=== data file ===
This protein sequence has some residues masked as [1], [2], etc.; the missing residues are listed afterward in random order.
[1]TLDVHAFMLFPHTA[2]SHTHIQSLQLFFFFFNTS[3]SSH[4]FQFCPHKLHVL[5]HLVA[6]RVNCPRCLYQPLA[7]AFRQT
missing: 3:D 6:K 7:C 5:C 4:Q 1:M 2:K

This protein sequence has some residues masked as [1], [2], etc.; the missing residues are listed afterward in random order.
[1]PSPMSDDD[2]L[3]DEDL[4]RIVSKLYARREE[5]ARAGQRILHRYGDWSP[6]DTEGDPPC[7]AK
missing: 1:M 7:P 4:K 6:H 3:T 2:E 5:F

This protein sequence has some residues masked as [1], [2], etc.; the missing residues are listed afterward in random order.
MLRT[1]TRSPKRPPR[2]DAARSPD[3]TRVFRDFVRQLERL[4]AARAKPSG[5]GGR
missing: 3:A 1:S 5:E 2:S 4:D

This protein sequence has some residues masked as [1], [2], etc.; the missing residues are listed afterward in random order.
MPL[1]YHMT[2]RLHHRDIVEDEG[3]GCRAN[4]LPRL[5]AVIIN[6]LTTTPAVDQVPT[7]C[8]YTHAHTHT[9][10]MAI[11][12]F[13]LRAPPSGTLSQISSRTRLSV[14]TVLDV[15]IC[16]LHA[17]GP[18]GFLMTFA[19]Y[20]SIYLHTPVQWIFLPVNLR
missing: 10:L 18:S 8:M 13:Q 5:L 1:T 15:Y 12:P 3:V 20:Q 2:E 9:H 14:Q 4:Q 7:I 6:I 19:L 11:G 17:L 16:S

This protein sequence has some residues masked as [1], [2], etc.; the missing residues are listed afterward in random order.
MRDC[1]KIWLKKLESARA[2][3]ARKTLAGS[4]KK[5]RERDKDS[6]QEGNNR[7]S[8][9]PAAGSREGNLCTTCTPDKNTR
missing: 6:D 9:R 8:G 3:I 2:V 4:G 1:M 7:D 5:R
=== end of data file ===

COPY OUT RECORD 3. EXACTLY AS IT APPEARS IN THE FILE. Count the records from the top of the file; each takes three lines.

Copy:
This protein sequence has some residues masked as [1], [2], etc.; the missing residues are listed afterward in random order.
MLRT[1]TRSPKRPPR[2]DAARSPD[3]TRVFRDFVRQLERL[4]AARAKPSG[5]GGR
missing: 3:A 1:S 5:E 2:S 4:D